Hunter jets make a welcome return

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Fabled Hunter jets make a welcome return to Yeovilton
27 March 2012

Veteran Hawker Hunter jets have returned to RNAS Yeovilton to help train warships fend off air attack.

Three of the one-time fighters – which were based at the Somerset air station for nearly a quarter of a century – are flying from there in a trial run, working with Hawk jets to test the Fleet undergoing training off Plymouth.

Pictures: LA(Phot) Al Macleod, RNAS Yeovilton

HERE’S a sight to stir the hearts of aviation buffs – and divert the attention of a Sea King aircraft handler.

A Jungly handler is drawn to the rare sight – and noise – of a Hawker Hunter taking off at RNAS Yeovilton as the famous old jets make a welcome return to Somerset.

Three of Hunters are making a reappearance at Yeovilton to see whether they can aid existing Hawk jets in training the front-line Fleet.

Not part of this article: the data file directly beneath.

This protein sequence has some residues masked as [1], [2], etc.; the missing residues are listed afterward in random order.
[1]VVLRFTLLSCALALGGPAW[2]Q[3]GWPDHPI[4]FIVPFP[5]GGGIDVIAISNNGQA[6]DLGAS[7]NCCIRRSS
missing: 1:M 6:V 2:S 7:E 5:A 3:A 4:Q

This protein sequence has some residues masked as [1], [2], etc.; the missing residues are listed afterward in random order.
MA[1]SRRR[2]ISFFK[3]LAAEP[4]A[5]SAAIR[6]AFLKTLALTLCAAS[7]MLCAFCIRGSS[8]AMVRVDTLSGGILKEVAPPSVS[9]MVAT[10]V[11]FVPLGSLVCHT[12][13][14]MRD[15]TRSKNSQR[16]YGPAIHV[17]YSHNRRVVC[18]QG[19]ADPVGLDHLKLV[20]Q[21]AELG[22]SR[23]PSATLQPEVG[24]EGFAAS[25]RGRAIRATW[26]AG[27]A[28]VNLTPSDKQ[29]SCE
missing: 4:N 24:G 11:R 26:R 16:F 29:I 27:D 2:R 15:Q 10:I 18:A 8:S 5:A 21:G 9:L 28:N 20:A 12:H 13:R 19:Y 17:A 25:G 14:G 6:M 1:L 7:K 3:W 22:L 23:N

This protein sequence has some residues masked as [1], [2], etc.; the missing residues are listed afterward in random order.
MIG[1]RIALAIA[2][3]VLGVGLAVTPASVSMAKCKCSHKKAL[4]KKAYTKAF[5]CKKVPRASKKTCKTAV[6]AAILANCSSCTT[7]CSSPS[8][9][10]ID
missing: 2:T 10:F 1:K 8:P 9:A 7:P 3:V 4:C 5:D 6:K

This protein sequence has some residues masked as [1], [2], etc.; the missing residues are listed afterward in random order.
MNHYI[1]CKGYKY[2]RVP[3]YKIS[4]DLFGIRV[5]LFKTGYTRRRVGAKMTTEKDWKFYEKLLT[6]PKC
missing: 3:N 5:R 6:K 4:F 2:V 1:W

Right now the distinctive dark blue Hawks and Falcons of the Fleet Requirements and Air Direction Unit (FRADU) simulate missile and fast jet attacks against Royal Navy and visiting warships going through the rigorous test of Operational Sea Training off Plymouth.

That training is run by the Flag Officer Sea Training organisation, who are now sponsoring a trial to see whether Hunters can also be used to bolster the air-attack experience.

Hawker Hunter Aviation, which owns the jets, detached the three from their base at RAF Scampton (once home of the Dambusters and now home to the Red Arrows) to Yeovilton for the trial, which runs to the end of the month.

A child of the early 1950s when British aviation led the world, the Hunter set the then world speed record back in 1953 (727.63mph). Some 90 of the aircraft flew with the Fleet Air Arm in various capacities from the end of that decade until the mid-90s – and the jets were based at Yeovilton with FRADU from 1972 until 1995.

Since their retirement from the Somerset air station, they have returned occasionally since, most recently in 2009, but not for a protracted trial like this.

“The Hunter is providing fast and realistic training to augment the Hawk on certain exercises,” said Matt Potulski, Managing Director of Hawker Hunter Aviation. “It’s a good thing for the Navy and Fleet training.”

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